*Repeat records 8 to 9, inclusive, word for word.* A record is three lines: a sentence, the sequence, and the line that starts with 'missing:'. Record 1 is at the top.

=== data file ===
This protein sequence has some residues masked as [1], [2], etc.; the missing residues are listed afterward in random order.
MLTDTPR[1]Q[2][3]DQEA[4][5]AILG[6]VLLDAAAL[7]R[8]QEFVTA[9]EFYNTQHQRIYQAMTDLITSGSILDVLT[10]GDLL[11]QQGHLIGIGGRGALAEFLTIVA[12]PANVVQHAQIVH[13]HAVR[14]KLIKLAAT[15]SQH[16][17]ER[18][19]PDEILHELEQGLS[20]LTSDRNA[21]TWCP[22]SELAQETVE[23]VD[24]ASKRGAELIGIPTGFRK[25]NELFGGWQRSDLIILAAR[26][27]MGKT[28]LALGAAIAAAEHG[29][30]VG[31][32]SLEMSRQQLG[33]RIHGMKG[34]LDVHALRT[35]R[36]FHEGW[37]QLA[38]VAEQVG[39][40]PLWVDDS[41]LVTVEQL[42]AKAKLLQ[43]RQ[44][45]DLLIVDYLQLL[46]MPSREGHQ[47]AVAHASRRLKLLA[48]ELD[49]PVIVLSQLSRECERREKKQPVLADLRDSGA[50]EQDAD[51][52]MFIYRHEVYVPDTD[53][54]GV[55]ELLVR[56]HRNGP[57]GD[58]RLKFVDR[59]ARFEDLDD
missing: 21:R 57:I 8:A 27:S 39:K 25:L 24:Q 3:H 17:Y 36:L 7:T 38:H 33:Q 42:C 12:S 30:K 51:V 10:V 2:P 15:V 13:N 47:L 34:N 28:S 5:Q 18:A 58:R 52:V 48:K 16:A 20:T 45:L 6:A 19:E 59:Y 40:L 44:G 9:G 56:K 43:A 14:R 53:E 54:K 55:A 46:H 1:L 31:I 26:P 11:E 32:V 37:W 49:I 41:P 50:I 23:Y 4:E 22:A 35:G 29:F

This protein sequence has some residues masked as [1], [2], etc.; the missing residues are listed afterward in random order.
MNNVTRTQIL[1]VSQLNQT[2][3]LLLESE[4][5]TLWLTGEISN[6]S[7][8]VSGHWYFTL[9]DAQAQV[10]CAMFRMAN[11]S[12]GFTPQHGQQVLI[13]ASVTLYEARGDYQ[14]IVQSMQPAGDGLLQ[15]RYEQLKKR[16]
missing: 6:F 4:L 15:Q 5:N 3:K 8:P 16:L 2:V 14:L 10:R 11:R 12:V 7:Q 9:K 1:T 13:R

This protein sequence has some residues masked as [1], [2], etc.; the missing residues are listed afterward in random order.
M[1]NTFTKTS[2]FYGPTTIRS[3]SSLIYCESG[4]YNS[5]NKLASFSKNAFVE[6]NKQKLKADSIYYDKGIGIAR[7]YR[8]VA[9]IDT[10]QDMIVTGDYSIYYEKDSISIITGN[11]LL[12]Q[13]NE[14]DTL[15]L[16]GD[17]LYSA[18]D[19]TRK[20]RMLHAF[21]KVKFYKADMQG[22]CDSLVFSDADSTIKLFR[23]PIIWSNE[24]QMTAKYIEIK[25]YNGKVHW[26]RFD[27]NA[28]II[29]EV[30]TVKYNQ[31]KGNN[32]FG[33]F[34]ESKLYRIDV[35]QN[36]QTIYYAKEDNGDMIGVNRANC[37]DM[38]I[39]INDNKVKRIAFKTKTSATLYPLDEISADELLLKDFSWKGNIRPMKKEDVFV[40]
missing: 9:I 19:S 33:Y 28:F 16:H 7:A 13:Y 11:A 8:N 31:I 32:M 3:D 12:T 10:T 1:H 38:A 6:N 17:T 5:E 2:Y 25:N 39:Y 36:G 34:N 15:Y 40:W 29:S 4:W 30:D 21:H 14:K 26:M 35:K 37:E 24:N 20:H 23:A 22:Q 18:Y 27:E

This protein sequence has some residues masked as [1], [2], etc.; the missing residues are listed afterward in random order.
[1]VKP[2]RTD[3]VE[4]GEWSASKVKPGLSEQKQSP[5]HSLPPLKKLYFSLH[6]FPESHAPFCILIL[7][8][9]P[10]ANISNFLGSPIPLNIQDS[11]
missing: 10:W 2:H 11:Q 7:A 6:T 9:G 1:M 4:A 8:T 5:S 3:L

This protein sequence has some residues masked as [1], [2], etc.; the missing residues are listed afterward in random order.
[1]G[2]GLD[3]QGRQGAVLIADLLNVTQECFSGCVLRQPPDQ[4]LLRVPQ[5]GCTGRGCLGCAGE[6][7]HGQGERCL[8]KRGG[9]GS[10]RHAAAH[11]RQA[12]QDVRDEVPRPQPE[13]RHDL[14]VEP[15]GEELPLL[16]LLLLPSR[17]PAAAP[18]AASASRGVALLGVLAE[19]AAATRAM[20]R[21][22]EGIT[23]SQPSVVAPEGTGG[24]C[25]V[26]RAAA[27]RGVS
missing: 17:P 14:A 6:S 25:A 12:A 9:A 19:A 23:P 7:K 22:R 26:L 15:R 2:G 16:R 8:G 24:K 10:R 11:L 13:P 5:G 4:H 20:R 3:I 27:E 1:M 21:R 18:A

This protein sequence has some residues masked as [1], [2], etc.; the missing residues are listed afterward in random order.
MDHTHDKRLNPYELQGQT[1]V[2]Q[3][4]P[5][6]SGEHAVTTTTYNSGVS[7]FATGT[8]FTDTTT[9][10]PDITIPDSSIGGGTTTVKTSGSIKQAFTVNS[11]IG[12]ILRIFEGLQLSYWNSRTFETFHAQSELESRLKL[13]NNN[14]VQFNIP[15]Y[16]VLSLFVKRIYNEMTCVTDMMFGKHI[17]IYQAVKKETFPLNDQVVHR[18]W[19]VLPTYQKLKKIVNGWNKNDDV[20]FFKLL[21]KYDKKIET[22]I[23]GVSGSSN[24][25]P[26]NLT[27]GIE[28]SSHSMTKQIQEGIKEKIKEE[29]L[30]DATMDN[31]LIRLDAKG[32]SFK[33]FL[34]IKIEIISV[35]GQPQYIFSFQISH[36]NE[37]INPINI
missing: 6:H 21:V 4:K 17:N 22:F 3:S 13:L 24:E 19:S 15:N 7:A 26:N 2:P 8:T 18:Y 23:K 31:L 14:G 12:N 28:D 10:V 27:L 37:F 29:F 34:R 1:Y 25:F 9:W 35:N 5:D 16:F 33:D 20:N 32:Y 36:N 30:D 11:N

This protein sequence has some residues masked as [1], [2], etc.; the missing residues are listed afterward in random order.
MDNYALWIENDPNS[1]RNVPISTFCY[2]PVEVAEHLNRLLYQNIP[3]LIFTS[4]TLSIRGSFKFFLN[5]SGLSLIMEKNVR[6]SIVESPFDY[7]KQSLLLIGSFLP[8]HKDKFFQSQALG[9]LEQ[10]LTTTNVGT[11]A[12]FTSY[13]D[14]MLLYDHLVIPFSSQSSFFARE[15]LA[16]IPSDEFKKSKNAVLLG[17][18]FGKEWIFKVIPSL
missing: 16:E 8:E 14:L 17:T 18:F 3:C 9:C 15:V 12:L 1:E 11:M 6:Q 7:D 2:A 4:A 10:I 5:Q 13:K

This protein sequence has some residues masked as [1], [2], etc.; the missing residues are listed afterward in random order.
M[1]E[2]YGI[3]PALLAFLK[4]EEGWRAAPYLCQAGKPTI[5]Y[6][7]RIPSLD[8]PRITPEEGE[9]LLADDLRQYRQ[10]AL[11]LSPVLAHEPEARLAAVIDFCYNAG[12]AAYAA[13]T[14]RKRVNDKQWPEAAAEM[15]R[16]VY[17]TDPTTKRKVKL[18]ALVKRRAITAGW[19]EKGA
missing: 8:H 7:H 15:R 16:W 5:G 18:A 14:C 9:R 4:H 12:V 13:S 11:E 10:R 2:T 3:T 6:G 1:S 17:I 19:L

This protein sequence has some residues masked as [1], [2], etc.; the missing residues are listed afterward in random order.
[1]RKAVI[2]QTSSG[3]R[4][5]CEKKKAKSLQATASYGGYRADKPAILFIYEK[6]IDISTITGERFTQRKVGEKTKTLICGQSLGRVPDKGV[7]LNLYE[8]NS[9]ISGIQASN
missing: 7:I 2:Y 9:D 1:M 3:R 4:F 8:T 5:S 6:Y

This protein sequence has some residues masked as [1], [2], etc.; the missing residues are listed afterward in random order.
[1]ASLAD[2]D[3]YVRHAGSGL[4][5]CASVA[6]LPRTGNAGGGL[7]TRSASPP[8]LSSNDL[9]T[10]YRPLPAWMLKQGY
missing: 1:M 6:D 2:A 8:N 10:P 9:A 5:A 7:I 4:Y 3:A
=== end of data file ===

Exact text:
This protein sequence has some residues masked as [1], [2], etc.; the missing residues are listed afterward in random order.
M[1]E[2]YGI[3]PALLAFLK[4]EEGWRAAPYLCQAGKPTI[5]Y[6][7]RIPSLD[8]PRITPEEGE[9]LLADDLRQYRQ[10]AL[11]LSPVLAHEPEARLAAVIDFCYNAG[12]AAYAA[13]T[14]RKRVNDKQWPEAAAEM[15]R[16]VY[17]TDPTTKRKVKL[18]ALVKRRAITAGW[19]EKGA
missing: 8:H 7:H 15:R 16:W 5:G 18:A 14:C 9:R 4:H 12:V 13:S 11:E 10:R 2:T 3:T 6:G 1:S 17:I 19:L

This protein sequence has some residues masked as [1], [2], etc.; the missing residues are listed afterward in random order.
[1]RKAVI[2]QTSSG[3]R[4][5]CEKKKAKSLQATASYGGYRADKPAILFIYEK[6]IDISTITGERFTQRKVGEKTKTLICGQSLGRVPDKGV[7]LNLYE[8]NS[9]ISGIQASN
missing: 7:I 2:Y 9:D 1:M 3:R 4:F 8:T 5:S 6:Y